The authors of Teaching Romeo and Juliet: A Differentiated Approach offer an approach to teaching Shakespeare’s Romeo and Juliet that works with students of all ability levels, including lesson plans focused on key scenes, close reader handouts geared toward different levels of readiness, and scaffolded reading activities. Teaching Julius Caesar: A Differentiated Approach takes a similar approach to that play.

The Classroom Notes Plus article “Character Connections: A Multigenre Approach to Studying Shakespeare” shares a multigenre character study project for high school students as a way for them to engage closely in the study of Hamlet. In the ReadWriteThink.org lesson plan Analyzing Character in Hamlet through Epitaphs, students compose epitaphs for deceased characters in Hamlet, paying particular attention to how their words appeal to the senses, create imagery, suggest mood, and set tone.

The English Journal article “Stop Reading Shakespeare!” shares the idea that to be fully appreciated, Shakespeare’s plays must be experienced as they were intended—produced by actors on a stage and watched by an audience. In the lesson plan All’s Well that Sells Well: A Creative Introduction to Shakespeare, students compare attending a performance at the Globe Theatre with attending a modern theater production or movie. They then create a commercial for an Elizabethan audience promoting a modern product. Learn more in the Shakespeare-themed issue of English Journal.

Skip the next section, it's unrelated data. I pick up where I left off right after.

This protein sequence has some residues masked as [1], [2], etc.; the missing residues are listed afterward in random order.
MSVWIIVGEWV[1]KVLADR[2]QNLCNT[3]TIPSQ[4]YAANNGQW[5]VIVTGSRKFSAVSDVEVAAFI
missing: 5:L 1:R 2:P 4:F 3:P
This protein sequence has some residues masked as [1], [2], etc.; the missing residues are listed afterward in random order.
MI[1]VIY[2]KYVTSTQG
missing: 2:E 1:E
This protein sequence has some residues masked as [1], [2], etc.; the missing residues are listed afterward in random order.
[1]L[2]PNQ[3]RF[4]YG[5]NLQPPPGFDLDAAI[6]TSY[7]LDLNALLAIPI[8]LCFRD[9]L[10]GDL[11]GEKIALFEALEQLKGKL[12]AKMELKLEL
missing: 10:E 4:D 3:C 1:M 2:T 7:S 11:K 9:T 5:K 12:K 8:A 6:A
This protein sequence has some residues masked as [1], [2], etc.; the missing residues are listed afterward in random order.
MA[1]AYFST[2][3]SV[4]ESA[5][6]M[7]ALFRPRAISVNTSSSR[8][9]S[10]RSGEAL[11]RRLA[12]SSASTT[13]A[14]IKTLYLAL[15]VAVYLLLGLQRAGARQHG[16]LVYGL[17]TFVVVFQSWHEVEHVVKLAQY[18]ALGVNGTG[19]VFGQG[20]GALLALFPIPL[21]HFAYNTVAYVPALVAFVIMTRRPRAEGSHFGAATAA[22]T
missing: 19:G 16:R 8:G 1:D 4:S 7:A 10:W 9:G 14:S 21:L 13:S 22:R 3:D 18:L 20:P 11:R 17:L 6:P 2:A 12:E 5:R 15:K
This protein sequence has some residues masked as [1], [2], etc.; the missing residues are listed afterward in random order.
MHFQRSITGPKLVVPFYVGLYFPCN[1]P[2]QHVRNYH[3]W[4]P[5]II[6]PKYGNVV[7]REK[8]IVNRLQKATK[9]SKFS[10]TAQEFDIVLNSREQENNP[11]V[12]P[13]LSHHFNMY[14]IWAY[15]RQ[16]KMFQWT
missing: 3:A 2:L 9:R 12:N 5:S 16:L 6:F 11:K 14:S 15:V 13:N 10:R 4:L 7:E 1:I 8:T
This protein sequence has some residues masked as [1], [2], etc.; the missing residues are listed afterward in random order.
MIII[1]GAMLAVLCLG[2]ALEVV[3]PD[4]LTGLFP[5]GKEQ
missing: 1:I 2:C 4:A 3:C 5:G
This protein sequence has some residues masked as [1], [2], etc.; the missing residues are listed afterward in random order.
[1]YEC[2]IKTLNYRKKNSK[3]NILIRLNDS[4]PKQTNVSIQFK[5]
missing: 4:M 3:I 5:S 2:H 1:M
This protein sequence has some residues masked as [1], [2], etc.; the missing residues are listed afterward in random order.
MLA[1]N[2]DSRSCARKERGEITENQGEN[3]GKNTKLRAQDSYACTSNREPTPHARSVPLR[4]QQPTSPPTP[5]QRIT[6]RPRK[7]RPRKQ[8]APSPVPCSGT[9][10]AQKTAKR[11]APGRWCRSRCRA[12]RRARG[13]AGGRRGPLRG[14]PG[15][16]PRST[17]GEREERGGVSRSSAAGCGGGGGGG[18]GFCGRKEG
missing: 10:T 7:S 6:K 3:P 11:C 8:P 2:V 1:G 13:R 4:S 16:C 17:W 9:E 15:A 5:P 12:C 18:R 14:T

In Performance Approaches to Teaching Shakespeare, the author explores how performance enriches students’ understanding of Shakespeare’s plays, with a focus on Taming of the Shrew, Richard III, and Hamlet. The lesson plan Book Report Alternative: Characters for Hire! Studying Character in Drama provides additional ideas tied to those texts.

Using Shakespeare’s Plays to Teach Critical Thinking and Writing Skills” from Teaching English in the Two-Year College describes classroom exercises and writing assignments through which students can use Shakespeare’s plays to develop their own thoughts about various social and personal norms, develop an empathetic yet critical understanding of others’ positions, and learn to express their own ideas more fully.

Many times, short introductions are all that are given before studying Shakespeare’s plays. The article “Introducing Shakespeare” describes the use and creation over time of these introductions to many different plays by Shakespeare.

Still want more? Visit here to see a collection of resources on Shakespeare from NCTE.